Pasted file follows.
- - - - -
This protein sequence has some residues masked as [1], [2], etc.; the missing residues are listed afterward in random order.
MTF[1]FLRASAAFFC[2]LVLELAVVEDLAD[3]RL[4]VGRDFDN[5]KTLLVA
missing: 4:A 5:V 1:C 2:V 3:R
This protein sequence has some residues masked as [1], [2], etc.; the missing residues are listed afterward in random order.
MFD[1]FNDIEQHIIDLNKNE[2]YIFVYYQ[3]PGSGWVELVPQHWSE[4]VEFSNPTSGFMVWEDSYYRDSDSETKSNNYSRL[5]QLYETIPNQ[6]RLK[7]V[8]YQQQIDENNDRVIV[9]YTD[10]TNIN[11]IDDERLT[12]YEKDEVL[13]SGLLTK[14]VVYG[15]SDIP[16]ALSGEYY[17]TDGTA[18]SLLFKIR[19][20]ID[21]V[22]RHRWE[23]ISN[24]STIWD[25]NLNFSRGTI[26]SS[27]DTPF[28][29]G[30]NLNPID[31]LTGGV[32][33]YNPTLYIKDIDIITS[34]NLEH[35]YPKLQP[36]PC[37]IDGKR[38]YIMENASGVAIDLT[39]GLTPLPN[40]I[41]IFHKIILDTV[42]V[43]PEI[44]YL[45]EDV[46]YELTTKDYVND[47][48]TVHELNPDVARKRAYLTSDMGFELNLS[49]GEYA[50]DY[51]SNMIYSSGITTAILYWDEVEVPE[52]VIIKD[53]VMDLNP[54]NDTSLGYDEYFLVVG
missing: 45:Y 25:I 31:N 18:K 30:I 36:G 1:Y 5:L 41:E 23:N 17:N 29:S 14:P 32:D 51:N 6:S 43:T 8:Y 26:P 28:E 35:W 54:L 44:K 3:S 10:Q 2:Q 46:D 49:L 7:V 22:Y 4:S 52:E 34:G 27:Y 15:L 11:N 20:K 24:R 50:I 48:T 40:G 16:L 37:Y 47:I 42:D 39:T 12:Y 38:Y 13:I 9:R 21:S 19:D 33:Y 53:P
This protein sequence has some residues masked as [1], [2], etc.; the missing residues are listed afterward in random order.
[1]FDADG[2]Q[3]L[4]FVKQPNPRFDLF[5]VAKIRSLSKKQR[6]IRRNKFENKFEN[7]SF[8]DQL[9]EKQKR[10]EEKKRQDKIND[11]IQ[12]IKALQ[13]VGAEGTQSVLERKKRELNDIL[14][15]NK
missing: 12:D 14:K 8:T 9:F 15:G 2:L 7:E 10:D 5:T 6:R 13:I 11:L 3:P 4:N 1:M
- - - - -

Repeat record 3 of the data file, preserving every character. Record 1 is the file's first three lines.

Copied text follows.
This protein sequence has some residues masked as [1], [2], etc.; the missing residues are listed afterward in random order.
[1]FDADG[2]Q[3]L[4]FVKQPNPRFDLF[5]VAKIRSLSKKQR[6]IRRNKFENKFEN[7]SF[8]DQL[9]EKQKR[10]EEKKRQDKIND[11]IQ[12]IKALQ[13]VGAEGTQSVLERKKRELNDIL[14][15]NK
missing: 12:D 14:K 8:T 9:F 15:G 2:L 7:E 10:D 5:T 6:R 13:I 11:L 3:P 4:N 1:M